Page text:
You can be forgiven if you have never heard of right-wing radio host Michael Berry. He’s one of what seems like hundreds who crawl out from under some slime covered rock for a few hours a day and try to draw attention to themselves by being more outrageous than Rush Limbaugh. But unlike some of the others, Berry doesn’t even try to hide his racism.
On October 1, Berry invited his audience to call in and give examples of stereotypical things that white people like. When a black caller named Felton said that white people like to talk about black people, the host went into a rant that was both racist, and in some regards, unfortunately truthful.
Berry tells Felton that “most” white people would like to be as far away from black people as possible, and that the only time white people even think about black people is when they are around them. It’s certainly true that some, perhaps even a substantial minority of whites, would like to avoid black people, it’s a real stretch to say that most white people feel that way.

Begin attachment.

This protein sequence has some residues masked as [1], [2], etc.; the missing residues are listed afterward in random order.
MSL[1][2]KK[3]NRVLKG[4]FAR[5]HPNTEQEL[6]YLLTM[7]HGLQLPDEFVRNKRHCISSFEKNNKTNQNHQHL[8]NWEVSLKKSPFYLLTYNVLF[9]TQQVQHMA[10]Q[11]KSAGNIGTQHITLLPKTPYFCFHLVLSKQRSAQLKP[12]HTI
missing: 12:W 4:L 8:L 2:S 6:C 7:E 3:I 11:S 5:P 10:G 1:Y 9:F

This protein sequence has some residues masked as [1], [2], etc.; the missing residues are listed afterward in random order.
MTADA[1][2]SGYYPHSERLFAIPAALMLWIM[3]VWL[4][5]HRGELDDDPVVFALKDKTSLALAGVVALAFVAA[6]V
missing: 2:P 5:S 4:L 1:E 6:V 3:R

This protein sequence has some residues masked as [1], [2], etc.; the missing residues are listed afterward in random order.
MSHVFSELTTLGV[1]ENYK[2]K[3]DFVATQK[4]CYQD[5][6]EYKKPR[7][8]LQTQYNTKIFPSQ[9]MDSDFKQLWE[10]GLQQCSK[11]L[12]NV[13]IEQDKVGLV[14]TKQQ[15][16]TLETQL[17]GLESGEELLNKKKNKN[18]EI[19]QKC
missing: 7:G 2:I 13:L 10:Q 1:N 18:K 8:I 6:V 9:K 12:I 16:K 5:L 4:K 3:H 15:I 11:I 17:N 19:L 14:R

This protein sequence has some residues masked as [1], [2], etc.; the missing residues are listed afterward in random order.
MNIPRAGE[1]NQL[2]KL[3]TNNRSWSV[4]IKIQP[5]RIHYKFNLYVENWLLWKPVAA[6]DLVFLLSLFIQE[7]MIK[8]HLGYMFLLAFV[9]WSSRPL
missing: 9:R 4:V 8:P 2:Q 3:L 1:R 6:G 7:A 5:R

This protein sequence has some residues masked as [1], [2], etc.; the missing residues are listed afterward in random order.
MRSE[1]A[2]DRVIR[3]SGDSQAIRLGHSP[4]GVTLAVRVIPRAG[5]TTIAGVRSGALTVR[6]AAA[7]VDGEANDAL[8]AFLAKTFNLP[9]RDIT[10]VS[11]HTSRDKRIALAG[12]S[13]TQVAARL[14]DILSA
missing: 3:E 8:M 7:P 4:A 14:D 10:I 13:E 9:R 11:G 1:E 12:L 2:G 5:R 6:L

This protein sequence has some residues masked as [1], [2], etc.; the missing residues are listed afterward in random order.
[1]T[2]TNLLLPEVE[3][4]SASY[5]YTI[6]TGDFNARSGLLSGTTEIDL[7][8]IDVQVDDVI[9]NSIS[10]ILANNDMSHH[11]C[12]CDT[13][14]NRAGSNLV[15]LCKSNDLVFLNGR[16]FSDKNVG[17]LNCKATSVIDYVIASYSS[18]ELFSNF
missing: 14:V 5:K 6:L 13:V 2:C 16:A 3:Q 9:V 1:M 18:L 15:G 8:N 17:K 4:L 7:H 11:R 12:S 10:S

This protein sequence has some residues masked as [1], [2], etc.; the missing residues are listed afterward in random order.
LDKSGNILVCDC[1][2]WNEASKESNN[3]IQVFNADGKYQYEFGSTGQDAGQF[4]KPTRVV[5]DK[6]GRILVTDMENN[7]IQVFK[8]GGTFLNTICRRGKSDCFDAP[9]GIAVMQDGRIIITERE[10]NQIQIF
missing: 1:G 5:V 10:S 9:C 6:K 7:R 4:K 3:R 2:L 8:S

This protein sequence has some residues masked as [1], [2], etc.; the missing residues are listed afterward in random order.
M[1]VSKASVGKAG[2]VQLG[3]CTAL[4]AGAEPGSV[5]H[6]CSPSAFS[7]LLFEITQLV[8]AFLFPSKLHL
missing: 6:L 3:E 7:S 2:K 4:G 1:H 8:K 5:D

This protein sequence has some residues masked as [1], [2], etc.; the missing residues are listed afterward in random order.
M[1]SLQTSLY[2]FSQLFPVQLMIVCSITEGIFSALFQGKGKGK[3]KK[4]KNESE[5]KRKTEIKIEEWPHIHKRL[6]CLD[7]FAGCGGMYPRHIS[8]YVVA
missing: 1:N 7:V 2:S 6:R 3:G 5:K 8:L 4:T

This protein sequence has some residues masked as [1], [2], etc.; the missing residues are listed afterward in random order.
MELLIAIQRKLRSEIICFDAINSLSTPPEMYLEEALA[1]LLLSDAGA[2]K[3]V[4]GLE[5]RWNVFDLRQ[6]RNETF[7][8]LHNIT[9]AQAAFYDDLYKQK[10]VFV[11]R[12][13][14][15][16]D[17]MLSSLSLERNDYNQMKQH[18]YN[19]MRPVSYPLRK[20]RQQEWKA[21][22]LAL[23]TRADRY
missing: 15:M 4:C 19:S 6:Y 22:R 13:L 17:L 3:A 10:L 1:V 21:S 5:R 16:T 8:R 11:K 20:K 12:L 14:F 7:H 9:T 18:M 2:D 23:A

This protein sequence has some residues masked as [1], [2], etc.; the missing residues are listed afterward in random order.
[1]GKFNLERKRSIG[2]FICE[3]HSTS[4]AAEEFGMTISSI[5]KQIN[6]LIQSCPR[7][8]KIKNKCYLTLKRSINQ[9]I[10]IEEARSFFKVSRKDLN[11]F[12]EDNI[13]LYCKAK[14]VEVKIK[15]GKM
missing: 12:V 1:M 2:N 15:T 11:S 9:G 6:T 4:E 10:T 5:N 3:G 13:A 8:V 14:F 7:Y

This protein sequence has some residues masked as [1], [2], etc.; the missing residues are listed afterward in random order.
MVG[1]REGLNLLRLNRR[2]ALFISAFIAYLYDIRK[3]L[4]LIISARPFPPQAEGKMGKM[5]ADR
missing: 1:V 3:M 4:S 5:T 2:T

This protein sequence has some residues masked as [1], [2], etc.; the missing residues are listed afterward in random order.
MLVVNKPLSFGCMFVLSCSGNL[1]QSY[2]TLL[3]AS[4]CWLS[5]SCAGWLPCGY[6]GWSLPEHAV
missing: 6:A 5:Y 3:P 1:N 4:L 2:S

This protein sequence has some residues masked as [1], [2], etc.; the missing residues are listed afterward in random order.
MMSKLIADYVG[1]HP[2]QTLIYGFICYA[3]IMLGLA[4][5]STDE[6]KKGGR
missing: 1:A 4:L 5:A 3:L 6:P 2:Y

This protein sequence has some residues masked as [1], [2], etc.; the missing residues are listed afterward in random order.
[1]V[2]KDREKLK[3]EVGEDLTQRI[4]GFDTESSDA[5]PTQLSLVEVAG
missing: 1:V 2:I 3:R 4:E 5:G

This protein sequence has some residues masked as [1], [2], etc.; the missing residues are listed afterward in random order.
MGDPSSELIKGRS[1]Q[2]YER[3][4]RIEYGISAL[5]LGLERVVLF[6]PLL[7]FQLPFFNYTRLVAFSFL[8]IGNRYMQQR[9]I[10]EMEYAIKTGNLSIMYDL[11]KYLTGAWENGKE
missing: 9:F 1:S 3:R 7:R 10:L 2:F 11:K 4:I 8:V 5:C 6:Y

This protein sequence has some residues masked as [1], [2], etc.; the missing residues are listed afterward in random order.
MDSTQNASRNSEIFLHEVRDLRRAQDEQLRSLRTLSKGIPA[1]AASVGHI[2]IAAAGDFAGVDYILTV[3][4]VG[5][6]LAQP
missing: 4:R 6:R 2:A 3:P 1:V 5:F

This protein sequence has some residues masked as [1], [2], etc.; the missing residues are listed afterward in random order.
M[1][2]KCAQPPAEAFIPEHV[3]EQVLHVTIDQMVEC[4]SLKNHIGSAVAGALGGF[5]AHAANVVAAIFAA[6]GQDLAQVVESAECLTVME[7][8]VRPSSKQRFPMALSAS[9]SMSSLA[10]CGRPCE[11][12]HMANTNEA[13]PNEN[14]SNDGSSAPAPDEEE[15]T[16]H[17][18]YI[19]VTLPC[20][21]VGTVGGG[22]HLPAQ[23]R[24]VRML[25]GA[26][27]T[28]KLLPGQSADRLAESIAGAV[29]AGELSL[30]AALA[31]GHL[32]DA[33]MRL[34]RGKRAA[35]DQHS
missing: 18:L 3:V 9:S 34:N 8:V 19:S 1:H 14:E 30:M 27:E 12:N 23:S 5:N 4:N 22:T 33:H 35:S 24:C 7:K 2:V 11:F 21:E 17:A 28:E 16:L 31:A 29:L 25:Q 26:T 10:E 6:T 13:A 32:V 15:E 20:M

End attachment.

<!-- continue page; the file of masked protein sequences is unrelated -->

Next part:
Sadly, the second part of Berry’s assertion is probably true in many cases. Because of white privilege, many white people don’t think about black people, or about race, unless something reminds them of it. Black people, on the other hand, are frequently reminded that in the eyes of some, their skin color makes them a second class citizen.
Berry tells Felton this:
I’m telling you that if white people are not around black people, they literally never talk about them. I’ve spent time with both groups and I’ll tell you that black people are obsessed with white people and white people simply want to get away…
The only time white people talk about black people is because black people cannot let them go. They can’t. Black people don’t know how to exist without white people around to blame their problems on.
This came from the same show that Berry opened by talking about “White History Month,” which he says white people are excited about. But, he says, they won’t admit that they’re excited about it because they don’t want to appear “narcissistic.” The whole monologue is a jab at Black History Month. Berry and others like him don’t approve of highlighting black and other minorities’ contributions to America, but they also don’t want to acknowledge one simple thing: we don’t need a “White History Month.” White Americans have had white history years, decades, even centuries, where their achievements (and even atrocities) have been lauded, and the achievements of minorities have been ignored.
Here’s Michael Berry, via Media Matters:
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